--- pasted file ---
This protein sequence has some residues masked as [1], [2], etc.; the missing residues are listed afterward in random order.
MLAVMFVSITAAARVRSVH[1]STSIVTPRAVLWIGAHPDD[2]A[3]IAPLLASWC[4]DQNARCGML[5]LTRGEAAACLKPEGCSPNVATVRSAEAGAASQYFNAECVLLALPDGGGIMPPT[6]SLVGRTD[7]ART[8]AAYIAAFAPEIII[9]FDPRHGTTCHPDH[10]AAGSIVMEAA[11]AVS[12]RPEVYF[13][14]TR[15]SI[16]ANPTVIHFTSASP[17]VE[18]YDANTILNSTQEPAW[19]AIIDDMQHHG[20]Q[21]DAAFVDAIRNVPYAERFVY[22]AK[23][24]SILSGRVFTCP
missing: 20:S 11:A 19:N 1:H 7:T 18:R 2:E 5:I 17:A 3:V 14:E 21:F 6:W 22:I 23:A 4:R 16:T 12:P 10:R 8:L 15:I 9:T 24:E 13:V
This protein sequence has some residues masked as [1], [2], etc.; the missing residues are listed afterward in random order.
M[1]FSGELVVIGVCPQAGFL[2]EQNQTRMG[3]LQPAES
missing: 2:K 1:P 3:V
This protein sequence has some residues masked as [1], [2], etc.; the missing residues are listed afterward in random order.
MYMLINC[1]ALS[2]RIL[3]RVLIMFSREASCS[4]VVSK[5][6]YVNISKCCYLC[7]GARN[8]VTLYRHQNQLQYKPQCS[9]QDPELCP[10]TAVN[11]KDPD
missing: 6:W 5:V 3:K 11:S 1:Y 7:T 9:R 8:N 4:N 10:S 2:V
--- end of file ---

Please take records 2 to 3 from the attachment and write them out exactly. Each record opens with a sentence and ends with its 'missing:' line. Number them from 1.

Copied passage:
This protein sequence has some residues masked as [1], [2], etc.; the missing residues are listed afterward in random order.
M[1]FSGELVVIGVCPQAGFL[2]EQNQTRMG[3]LQPAES
missing: 2:K 1:P 3:V
This protein sequence has some residues masked as [1], [2], etc.; the missing residues are listed afterward in random order.
MYMLINC[1]ALS[2]RIL[3]RVLIMFSREASCS[4]VVSK[5][6]YVNISKCCYLC[7]GARN[8]VTLYRHQNQLQYKPQCS[9]QDPELCP[10]TAVN[11]KDPD
missing: 6:W 5:V 3:K 11:S 1:Y 7:T 9:R 8:N 4:N 10:S 2:V